"Unexpected" A&E rates cost University Hospital £7m

UHNS A&E department The University Hospital of North Staffordshire is one of four major trauma centres in the West Midlands.

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An "unexpected" rise in the number of people using Accident and Emergency has cost the University Hospital of North Staffordshire £7m.

Figures show that between April and August, more than 350 people a day were visiting A&E.

Managers said to meet demand, they had decided to retain 150 beds that were originally planned to close by 2013.

The beds are in the West Building which was due to be turned into offices as part of a redevelopment project.

The 150 beds were due to go as part of a programme of 300 bed closures by next year.

But the hospital said the beds were being retained because A&E patients were waiting too long and not enough people were being treated at GP surgeries and walk-in centres instead.

It said the overnight closures of accident and emergency at Stafford Hospital had also had an impact.

'Mid-term solution'

John Maddison, director of finance, said the hospital had seen "an unexpected and sustained increase in demand for hospital services."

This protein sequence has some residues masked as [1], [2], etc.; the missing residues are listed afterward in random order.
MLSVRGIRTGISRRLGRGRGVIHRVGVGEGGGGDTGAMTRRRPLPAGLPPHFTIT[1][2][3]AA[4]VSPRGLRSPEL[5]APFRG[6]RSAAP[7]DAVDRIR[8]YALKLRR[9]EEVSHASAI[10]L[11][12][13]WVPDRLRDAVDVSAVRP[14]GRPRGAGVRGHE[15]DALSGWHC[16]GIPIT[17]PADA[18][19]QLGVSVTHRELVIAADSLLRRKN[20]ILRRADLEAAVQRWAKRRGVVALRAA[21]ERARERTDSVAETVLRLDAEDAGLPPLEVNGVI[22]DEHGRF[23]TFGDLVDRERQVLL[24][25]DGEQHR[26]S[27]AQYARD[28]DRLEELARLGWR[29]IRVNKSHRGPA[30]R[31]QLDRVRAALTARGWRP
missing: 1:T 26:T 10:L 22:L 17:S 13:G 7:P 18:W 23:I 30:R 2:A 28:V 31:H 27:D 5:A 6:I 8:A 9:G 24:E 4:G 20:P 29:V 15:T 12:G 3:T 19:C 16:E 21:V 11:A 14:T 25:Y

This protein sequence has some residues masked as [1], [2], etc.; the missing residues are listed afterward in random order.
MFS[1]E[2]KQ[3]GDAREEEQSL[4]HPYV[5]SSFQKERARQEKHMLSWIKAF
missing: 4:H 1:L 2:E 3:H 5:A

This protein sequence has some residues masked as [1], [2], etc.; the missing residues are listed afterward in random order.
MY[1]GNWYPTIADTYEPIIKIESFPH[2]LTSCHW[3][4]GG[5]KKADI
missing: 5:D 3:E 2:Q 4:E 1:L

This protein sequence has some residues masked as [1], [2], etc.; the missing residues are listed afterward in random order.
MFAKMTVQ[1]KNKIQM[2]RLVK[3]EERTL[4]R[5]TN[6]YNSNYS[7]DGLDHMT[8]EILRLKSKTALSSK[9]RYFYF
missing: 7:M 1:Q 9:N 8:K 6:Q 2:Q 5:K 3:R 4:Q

He said: "There have on occasions been longer waiting times in the Emergency Centre than four hours for patients who need to be admitted.

"Retaining the West Building allowed us to reduce this pressure on the Emergency Centre."

Figures show the hospital trust received an additional £1.3m in NHS funding for treating emergency patients.

"Now that these wards are permanently established, we expect to reduce the operating costs to normal levels, as we reduce the dependency on agency and locum staff through a recruitment drive of 100 nurses," Mr Maddison said.

The hospital said that the West Building would be "a mid-term solution" and that plans to close beds could be looked at again in the future.

The new A&E department opened on the UHNS site in Stoke-on-Trent in March and occupies half of one of the six floors of the new £400m facility.

It is one of four major trauma centres in the West Midlands and was expected to treat more than 100,000 patients each year.

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